A tribute to Johnny Clegg: What a wow
Less than a week after the pillaging at the Sasol garage in Soweto, less than a week after South Africans found themselves in Jozi to swim in a pool of global citizenship only to find themselves drowning in a crowd of stampedes and looting and crimes, less than a week after thousands of concertgoers peeled the longing for Beyoncé and other international off their skins and exposed their pores to the greatness of music, entertainment and queens, and less than a week after that same greatness was made clear by the harsh reminder of poverty and inequality outside that very stadium... South Africa’s eyes can be washed cleaned by the video that is the Johnny Clegg tribute.
You can be the wokest of woke South Africans, you can be amongst the most sceptical (of which I definitely am) but I dare you to witness our own greatness in this cover of The Crossing by a host of home talent and not have your skin crawl with the overwhelming power of patriotism.
Perhaps I will regret these lines later, and I can almost certainly guarantee that each word will rear its ugly head when the ruckus of politics silenced by the hum this song finds its voice again and I start to tear at the falsity of a rainbow nation – but today, I can’t. Today, even I can’t refuse it.
Earlier this week, we witnessed the CCTV footage of the Sasol garage. We saw the women run, desperate and helpless. We saw the tweets bear witness to the fact that many men stood and watched while women were stripped of their belongings beaten and chased.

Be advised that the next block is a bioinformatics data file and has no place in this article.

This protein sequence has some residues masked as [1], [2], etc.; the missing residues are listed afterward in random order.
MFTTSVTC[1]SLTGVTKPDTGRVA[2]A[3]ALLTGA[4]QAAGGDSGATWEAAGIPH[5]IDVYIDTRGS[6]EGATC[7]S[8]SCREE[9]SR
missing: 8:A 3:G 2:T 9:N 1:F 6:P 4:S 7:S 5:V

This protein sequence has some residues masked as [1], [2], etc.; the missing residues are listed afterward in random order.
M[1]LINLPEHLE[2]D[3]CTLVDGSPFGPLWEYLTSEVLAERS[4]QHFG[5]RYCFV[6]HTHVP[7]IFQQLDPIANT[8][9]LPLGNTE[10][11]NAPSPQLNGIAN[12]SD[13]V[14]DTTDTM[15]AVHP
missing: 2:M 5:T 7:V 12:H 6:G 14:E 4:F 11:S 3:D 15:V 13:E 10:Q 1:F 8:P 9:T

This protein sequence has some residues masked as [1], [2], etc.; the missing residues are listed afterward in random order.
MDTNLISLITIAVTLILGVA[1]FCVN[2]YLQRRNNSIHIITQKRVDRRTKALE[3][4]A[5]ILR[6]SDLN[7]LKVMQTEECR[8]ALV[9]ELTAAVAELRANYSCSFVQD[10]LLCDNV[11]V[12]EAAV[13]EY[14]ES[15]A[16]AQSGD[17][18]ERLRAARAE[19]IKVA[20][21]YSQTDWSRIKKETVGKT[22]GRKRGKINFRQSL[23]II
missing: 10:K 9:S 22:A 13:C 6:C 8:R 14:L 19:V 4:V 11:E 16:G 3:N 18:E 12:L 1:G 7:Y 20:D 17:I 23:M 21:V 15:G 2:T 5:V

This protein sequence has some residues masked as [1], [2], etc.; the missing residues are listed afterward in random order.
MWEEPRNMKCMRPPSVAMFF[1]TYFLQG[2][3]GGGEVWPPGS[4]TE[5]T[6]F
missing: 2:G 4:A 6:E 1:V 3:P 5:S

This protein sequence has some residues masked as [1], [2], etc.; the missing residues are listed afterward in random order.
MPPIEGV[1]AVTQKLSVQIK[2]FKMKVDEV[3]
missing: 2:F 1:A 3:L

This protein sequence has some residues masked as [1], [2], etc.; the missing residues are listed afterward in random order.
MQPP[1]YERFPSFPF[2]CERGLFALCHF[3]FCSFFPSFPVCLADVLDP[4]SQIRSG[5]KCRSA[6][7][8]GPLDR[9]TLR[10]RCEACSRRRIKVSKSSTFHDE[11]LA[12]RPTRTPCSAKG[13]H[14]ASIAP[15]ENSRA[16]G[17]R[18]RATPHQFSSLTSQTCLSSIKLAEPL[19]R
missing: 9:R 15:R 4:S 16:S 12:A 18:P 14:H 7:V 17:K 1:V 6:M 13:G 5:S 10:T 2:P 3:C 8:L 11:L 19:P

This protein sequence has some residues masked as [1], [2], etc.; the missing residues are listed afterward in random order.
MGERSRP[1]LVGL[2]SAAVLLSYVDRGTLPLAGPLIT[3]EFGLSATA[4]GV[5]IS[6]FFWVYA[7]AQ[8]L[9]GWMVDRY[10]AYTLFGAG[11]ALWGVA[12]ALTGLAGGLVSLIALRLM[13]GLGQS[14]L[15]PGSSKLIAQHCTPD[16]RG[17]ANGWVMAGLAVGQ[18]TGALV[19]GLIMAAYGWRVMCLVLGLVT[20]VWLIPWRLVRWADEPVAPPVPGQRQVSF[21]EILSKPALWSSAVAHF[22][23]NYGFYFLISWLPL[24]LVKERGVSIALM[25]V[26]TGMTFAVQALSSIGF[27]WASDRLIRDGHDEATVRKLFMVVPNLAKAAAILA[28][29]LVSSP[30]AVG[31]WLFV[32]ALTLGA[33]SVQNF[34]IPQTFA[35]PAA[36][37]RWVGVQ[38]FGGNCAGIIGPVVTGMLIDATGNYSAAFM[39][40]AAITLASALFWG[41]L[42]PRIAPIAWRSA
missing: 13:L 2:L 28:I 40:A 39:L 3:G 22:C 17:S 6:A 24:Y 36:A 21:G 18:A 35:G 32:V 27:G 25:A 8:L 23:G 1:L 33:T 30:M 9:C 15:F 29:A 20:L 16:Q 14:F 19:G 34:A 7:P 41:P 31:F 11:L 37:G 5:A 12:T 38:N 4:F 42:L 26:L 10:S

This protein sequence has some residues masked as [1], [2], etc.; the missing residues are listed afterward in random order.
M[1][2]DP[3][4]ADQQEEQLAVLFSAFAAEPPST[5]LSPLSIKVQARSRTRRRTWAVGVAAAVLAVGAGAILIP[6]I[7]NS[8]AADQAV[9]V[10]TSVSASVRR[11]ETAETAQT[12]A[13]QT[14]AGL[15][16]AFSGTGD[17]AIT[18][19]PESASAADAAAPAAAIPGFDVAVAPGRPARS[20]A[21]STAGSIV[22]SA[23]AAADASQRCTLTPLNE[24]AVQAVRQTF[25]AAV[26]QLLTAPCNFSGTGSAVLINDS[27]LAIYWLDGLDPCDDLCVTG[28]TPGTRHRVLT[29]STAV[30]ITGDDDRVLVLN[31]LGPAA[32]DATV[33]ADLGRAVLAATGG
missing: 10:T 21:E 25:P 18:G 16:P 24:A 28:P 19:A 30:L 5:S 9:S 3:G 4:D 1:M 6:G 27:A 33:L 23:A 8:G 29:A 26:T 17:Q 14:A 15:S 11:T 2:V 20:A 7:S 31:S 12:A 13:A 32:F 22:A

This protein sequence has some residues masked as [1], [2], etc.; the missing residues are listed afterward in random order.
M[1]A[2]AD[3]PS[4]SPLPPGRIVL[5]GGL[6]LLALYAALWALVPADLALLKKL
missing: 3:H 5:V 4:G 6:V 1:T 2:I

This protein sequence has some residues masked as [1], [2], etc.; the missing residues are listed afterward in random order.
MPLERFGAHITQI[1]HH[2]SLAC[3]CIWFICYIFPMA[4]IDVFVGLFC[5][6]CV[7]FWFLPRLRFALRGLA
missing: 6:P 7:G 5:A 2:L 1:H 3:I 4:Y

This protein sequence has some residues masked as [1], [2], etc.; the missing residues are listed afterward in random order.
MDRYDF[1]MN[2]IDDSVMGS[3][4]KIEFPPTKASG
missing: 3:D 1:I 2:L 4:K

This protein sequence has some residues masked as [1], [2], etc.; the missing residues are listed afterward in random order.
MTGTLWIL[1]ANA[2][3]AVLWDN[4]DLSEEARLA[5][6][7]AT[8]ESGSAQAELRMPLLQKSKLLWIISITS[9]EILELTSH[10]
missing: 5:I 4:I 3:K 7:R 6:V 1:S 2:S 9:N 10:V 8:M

Those who were there heard the applause of the audience morph into the ominous cries of people screaming for their friends – lost in the crown – no one sure if their loved ones were safe. We bore witness to the sparse metro police cars on the opposite side of that filling station, with cops lulling themselves to sleep with Metro FM playing in the background – the indifference louder than the cries of help themselves.
We reckoned with the strong arm of structural apartheid. Of the lines and barriers drawn being torn apart in the most awful of ways. We stood on the verges of apartheid’s spatial planning and realised its inhumanity. If you didn’t think about it like that, think about it that way now.
And so, perhaps, this is why that at this time, whether it is illusion or hype or desperation - we eagerly traverse the bridge between Sunday night, a night that can only be described as a looming (yet in some ways understandable) apocalypse - and now… today…. Where we collectively listen to The Crossing with hearts and minds that need to launder themselves clean with the voices born of this country we call home, and with the voices we hope will sing away the demons and sing to us a dream. A dream where we can we can put our wokeness to bed and wake again tomorrow. We can put our wokeness to bed and wake again tomorrow.
We are coming. Even if just for a moment.
Haji Mohamed Dawjee is a South African columnist, disruptor of the peace and the author of 'Sorry, Not Sorry: Experiences of a brown woman in a white South Africa'. Follow her on Twitter.